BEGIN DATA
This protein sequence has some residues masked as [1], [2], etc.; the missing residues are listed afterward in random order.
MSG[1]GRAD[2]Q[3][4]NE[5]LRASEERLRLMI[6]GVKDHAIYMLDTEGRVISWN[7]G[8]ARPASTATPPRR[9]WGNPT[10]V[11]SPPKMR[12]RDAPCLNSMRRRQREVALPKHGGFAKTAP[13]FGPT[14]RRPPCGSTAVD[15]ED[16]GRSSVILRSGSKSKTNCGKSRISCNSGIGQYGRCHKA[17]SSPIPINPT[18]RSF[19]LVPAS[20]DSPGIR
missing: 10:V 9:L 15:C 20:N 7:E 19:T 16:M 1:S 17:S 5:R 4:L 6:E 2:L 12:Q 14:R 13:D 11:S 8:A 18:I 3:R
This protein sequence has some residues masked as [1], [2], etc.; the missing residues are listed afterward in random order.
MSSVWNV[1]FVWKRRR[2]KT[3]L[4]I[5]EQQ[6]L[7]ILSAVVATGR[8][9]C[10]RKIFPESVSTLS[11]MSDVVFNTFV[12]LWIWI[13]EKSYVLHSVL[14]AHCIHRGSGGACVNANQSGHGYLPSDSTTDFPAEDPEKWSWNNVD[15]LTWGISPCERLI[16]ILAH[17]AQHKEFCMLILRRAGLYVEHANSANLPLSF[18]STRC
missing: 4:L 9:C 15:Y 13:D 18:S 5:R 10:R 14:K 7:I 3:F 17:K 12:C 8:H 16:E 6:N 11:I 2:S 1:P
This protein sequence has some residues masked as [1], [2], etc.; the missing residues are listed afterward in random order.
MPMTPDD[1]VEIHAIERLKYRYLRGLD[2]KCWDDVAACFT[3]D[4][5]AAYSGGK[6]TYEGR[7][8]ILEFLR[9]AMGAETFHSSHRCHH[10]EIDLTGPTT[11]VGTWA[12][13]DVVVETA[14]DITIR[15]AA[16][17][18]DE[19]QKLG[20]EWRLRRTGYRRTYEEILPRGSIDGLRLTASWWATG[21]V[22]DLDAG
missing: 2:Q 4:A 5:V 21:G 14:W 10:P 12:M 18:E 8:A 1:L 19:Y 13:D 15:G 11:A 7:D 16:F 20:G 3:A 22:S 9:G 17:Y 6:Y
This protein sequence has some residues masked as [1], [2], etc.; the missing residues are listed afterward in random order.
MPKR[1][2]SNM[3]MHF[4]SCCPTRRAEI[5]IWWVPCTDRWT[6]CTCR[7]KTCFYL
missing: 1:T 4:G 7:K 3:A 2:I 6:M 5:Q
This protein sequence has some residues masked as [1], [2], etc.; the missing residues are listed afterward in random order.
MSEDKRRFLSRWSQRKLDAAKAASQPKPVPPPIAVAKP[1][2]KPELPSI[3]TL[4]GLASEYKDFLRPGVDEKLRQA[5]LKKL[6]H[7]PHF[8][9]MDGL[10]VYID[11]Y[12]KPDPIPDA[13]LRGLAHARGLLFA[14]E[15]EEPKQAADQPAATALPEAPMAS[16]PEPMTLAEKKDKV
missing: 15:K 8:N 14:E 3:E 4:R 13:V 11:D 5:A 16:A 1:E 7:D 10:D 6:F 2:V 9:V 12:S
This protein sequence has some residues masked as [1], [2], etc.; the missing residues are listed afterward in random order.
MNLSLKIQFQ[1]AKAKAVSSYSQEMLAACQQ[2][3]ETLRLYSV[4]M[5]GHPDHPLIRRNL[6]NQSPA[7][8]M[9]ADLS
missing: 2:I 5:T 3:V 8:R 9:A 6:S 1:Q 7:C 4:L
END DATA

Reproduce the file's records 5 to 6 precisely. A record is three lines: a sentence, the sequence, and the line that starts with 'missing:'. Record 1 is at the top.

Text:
This protein sequence has some residues masked as [1], [2], etc.; the missing residues are listed afterward in random order.
MSEDKRRFLSRWSQRKLDAAKAASQPKPVPPPIAVAKP[1][2]KPELPSI[3]TL[4]GLASEYKDFLRPGVDEKLRQA[5]LKKL[6]H[7]PHF[8][9]MDGL[10]VYID[11]Y[12]KPDPIPDA[13]LRGLAHARGLLFA[14]E[15]EEPKQAADQPAATALPEAPMAS[16]PEPMTLAEKKDKV
missing: 15:K 8:N 14:E 3:E 4:R 13:V 11:D 5:A 16:A 1:E 7:D 10:D 6:F 2:V 9:V 12:S
This protein sequence has some residues masked as [1], [2], etc.; the missing residues are listed afterward in random order.
MNLSLKIQFQ[1]AKAKAVSSYSQEMLAACQQ[2][3]ETLRLYSV[4]M[5]GHPDHPLIRRNL[6]NQSPA[7][8]M[9]ADLS
missing: 2:I 5:T 3:V 8:R 9:A 6:S 1:Q 7:C 4:L